Machinery Lubrication

Machinery Lubrication July - August 2018

Machinery Lubrication magazine published by Noria Corporation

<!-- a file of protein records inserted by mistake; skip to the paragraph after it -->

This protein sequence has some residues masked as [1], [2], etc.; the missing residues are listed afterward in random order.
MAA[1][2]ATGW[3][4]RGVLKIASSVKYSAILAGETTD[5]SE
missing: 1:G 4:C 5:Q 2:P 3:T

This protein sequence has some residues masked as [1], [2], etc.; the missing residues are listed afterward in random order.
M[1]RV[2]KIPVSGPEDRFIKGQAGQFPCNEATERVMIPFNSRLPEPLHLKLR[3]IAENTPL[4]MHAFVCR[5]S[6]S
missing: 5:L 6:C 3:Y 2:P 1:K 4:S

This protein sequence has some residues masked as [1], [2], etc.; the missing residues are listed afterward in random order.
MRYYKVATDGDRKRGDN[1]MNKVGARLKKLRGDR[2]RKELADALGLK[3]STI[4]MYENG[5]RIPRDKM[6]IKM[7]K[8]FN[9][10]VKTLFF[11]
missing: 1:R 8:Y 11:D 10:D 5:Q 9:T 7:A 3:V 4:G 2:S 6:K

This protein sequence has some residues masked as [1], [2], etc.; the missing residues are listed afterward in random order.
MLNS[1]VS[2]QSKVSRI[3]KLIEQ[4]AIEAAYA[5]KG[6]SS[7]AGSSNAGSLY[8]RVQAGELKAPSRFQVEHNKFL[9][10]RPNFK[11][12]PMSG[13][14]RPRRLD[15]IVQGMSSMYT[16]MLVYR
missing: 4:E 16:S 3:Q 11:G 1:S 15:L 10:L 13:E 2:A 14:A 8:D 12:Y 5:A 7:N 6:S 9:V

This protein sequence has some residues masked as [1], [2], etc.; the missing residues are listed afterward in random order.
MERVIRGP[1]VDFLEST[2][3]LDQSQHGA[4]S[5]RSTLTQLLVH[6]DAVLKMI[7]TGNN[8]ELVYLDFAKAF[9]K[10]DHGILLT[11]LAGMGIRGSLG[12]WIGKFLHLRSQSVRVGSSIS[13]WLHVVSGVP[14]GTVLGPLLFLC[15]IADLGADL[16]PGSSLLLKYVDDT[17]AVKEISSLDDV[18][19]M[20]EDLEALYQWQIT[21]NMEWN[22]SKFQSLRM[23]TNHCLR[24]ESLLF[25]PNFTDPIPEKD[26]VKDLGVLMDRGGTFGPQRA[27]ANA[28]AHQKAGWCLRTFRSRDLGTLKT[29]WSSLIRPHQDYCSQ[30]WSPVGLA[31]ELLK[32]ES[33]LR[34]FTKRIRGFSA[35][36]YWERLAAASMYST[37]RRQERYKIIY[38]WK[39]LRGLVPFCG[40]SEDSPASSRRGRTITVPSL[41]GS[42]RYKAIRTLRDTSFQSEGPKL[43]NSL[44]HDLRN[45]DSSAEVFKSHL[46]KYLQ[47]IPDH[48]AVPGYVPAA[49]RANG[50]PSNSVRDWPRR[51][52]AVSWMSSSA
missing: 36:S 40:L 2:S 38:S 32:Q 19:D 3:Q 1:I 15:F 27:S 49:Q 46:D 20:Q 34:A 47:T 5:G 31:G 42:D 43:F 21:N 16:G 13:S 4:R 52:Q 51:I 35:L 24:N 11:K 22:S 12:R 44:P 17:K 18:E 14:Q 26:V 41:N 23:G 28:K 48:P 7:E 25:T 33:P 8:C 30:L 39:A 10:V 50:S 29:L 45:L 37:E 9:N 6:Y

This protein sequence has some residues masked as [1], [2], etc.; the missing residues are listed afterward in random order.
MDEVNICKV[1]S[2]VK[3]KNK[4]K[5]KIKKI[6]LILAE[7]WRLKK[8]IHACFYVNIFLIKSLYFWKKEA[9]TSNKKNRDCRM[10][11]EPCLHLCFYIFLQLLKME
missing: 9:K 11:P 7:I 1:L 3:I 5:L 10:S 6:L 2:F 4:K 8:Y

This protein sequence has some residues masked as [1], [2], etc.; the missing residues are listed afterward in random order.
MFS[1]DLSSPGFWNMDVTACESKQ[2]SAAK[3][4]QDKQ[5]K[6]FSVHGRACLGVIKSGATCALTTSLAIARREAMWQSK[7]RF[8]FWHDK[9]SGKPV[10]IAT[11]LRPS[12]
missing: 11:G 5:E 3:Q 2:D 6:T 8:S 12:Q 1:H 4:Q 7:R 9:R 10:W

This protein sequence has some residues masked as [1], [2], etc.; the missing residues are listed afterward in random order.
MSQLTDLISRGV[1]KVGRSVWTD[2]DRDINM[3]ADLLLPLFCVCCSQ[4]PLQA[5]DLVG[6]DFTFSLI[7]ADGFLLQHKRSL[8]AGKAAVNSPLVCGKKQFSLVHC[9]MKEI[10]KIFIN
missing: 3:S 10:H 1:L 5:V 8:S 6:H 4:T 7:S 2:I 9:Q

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20 | July - August 2018 | www . Check the accumulators used for volume with an infrared camera. When cycling frequently, the bottom half or two-thirds of the shell should be hotter than the top half or one-third. e pre-charge pressure should be checked with a charging rig for accumulators that do not cycle regularly or that are used for shock and to maintain pressure. e key to troubleshooting pres- sure problems is to isolate various points in the system. Oil will always take the path of least resistance. If the machine is experiencing a pres- sure problem, then oil is most likely bypassing in the system. Recently, a ply wood pla nt was only building 1,400 psi in its prepress rams when 2,100 psi was required. The line to each ram was photographed with an infrared camera. e line to one ram was 142 degrees F, while the lines to the other three rams were 120 degrees. F. A manual valve was installed in the line to the ram that was hot. When the manual valve was closed, the pressure built up to the normal level of 2,100 psi. e problem was the prefill valve for that ram was stuck open, allowing all the pump volume to bypass back to the tank at 1,400 psi. Many times a va lve that is stuck open can be removed from the system to check for wear and conta mination. A few mont hs ago, the extruder motor on an injection-molding machine would not rotate at the proper speed. is indicated a volume problem in the system. Several tests were conducted, including insta lling flow meters to check the pump volume and inserting mechanical stops in the manifold valves to prevent them from opening. When removing one logic valve to install the mechanica l stop, the va lve was found to be stuck open. is valve was teed off the line to the hydraulic motor, which allowed the oil to bypass back to the tank. 5. Reliability Checklist W hen the issue is solved, the toolboxes are loaded up and everyone usually goes back to their normal duties. What should be done at some point in the near future is to develop a reliability checklist on the system. is list should consist of pressure and temperature read- ings, filter and breather conditions, oil cleanliness, condition of the hoses and clamps, current readings on the electric motor, voltages to proportional valves, etc. These checks should be made regularly to avoid unscheduled downtime. e recorded information will be a useful tool when future hydraulic issues occur. When a machine goes down, panic management frequently kicks in and parts start being changed. Often times the problem can be very simple. Several years ago, a press was down for five days because of an O-ring stuck in the drain line of a pressure-control valve. Hydraulic troubleshooting is a step-by-step process. By following the five steps in this article, you can become a hydraulic troubleshooter and not simply a parts changer. ML About the Author Al Smiley is the president of GPM Hydraulic Consulting Inc., located in Monroe, Georgia. Since 1994, GPM has provided hydraulic training, consulting and reliability assessments to companies in the United States, Canada, the United Kingdom and South America. Contact Al at gpm@ A valve that was stuck open proved to be an issue in an injection-molding machine that would not rotate at the proper speed. HYDRAULICS

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